depressive disorders Disorders that involve the presence of sad, empty, or irritable mood, accompanied by somatic and cognitive changes that significantly affect the individual’s capacity to function.
major depressive disorder A depressive disorder in which the person has experienced one or more major depressive episodes.
major depressive episode An episode that lasts for at least two weeks that is characterized by feelings of intense hopelessness, low-self-esteem and worthlessness, extreme fatigue, dramatic changes in diet and sleeping habits, inability to concentrate, and diminished interest.
manic episode An episode that lasts at least a week, characterized by abnormally elevated mood with symptoms such as inflated self-esteem with grandiose delusions, a decreased need for sleep, constant talking, distractibility, restlessness, and poor judgment.
bipolar disorder A disorder in which recurrent cycles of depressive and manic episodes occur.
psychotic disorder A disorder characterized by a loss of contact with reality.
hallucination A false sensory perception.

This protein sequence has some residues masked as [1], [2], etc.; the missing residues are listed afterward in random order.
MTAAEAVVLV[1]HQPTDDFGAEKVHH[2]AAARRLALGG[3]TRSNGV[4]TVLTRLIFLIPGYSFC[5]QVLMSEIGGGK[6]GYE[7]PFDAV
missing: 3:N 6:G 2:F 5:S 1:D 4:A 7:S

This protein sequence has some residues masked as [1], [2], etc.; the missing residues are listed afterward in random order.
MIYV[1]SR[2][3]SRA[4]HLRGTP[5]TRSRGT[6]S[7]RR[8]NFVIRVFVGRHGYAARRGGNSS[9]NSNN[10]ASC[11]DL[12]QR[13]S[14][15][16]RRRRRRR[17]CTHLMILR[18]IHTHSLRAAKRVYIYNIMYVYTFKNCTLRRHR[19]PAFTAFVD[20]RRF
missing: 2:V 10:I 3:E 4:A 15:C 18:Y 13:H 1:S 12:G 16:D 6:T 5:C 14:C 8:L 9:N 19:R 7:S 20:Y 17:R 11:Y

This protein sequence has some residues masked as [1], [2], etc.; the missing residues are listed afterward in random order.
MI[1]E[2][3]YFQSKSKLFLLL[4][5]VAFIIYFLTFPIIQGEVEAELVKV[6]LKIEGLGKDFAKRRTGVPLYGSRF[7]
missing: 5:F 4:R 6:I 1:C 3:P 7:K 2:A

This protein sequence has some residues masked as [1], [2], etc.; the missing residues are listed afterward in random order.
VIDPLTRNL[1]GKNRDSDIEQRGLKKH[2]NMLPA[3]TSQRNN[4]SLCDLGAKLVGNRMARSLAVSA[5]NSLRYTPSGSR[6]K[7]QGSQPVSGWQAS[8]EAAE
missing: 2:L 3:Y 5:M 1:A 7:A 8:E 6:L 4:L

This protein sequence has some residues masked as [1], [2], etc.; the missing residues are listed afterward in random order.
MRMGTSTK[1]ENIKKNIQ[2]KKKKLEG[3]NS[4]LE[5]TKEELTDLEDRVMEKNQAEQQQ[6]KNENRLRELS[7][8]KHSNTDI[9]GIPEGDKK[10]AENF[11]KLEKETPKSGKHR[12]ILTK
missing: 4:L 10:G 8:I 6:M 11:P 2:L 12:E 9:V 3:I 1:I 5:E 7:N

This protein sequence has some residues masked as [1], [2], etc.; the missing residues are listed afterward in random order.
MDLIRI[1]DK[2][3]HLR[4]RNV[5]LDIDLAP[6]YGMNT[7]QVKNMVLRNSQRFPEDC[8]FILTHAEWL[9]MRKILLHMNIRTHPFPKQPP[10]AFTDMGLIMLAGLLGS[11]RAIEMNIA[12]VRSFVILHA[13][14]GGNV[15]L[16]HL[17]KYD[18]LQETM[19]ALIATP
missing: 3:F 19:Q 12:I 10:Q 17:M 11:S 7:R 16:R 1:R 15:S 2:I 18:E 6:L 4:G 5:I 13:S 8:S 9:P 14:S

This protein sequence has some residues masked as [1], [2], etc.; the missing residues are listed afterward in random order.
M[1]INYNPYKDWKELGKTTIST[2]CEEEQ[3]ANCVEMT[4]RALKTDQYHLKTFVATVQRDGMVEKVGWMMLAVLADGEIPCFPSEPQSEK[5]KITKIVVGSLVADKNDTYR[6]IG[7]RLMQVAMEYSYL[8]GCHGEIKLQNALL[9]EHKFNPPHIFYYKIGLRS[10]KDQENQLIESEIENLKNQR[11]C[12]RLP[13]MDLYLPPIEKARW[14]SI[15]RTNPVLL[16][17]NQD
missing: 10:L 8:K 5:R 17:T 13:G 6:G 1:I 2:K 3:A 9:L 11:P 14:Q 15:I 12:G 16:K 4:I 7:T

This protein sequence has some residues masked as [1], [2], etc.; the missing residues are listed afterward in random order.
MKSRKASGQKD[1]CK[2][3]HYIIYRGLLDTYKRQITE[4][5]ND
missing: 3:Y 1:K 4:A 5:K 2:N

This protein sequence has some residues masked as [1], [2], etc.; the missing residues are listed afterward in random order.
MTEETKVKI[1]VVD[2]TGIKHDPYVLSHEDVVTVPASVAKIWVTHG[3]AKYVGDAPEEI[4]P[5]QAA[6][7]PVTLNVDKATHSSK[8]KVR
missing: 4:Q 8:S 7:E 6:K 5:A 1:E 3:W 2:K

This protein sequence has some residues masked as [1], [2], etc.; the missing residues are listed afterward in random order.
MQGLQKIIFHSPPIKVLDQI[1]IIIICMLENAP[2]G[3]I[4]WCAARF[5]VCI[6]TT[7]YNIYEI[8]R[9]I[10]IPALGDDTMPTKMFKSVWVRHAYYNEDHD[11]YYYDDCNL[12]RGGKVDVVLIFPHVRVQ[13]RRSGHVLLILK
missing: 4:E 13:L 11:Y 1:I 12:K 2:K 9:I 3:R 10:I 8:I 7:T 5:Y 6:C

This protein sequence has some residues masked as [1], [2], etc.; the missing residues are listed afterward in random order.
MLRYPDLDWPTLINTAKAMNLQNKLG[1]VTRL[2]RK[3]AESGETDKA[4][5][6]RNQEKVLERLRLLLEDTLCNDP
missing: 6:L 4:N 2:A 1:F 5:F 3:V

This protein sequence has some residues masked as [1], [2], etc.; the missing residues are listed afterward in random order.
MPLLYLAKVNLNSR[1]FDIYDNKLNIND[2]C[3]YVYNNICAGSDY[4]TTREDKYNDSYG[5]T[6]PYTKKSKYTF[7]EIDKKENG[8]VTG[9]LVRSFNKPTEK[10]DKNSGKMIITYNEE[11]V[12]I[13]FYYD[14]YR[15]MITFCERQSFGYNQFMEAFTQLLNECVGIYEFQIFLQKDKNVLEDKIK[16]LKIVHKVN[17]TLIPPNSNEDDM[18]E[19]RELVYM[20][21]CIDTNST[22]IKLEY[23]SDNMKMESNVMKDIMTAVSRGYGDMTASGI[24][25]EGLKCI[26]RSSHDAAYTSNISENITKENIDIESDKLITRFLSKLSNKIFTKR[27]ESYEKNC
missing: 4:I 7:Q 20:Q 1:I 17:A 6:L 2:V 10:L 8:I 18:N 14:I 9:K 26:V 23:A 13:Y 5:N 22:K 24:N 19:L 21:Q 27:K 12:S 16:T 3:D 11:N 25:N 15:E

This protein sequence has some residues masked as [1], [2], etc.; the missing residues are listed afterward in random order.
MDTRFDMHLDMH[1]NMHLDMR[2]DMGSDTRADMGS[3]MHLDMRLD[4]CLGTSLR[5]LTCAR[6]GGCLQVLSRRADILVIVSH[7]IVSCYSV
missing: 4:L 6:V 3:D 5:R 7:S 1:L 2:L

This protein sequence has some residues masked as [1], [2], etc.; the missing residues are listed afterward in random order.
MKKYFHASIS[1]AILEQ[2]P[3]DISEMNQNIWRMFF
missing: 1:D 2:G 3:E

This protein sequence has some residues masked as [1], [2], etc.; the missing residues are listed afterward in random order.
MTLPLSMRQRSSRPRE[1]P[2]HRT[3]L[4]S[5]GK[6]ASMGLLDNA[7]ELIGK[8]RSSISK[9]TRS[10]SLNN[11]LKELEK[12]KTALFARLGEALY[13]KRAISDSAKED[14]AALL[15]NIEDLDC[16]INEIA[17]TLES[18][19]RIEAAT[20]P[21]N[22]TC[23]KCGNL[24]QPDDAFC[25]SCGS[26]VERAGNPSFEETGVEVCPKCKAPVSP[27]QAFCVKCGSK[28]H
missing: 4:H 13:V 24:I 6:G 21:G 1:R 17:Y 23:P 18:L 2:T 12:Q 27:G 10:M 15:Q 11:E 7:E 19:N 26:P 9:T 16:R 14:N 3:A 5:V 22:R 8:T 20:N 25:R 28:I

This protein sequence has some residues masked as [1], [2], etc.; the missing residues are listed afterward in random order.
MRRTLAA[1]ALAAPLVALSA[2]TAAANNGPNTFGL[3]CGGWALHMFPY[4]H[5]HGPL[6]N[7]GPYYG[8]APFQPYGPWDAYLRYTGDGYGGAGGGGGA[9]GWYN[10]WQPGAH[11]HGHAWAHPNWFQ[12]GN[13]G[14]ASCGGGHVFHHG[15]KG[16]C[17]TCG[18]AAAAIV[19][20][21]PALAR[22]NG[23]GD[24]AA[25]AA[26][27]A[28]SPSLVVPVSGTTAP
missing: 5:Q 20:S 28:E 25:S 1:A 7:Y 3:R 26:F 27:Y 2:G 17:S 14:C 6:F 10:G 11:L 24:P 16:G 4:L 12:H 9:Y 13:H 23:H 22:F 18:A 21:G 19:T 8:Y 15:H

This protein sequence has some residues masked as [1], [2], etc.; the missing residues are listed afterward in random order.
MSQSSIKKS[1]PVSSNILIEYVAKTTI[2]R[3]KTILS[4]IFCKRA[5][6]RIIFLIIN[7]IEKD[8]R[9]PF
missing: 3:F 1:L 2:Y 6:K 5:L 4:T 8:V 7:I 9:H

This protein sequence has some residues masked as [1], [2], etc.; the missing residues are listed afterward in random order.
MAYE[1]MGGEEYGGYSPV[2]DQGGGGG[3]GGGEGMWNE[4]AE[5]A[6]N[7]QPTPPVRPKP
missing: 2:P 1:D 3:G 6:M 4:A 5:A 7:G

delusion A false belief.
schizophrenia A psychotic disorder in which at least two of the following symptoms are present most of the time during a 1-month period— hallucinations, delusions, disorganized speech, disorganized or catatonic behavior, or negative symptoms such as loss of emotion.
vulnerability–stress model A biopsychosocial explanation of schizophrenia that proposes that genetic, prenatal, and postnatal biological factors render a person vulnerable to schizophrenia, but environmental stress determines whether it develops or not.
personality disorder A disorder characterized by inflexible, long-standing personality traits that lead to behavior that impairs social functioning and deviates from cultural norms.
biomedical therapy The use of biological interventions, such as drugs, to treat mental disorders.
psychotherapy The use of psychological interventions to treat mental disorders.